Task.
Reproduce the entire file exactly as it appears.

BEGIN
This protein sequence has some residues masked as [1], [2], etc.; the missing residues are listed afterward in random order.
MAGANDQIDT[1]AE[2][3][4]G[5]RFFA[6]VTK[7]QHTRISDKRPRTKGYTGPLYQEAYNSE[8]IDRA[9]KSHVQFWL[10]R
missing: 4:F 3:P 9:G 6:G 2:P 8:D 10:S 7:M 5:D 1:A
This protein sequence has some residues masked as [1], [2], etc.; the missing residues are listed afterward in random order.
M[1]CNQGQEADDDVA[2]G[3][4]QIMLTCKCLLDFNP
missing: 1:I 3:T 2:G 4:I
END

This protein sequence has some residues masked as [1], [2], etc.; the missing residues are listed afterward in random order.
MAGANDQIDT[1]AE[2][3][4]G[5]RFFA[6]VTK[7]QHTRISDKRPRTKGYTGPLYQEAYNSE[8]IDRA[9]KSHVQFWL[10]R
missing: 4:F 3:P 9:G 6:G 2:P 8:D 10:S 7:M 5:D 1:A
This protein sequence has some residues masked as [1], [2], etc.; the missing residues are listed afterward in random order.
M[1]CNQGQEADDDVA[2]G[3][4]QIMLTCKCLLDFNP
missing: 1:I 3:T 2:G 4:I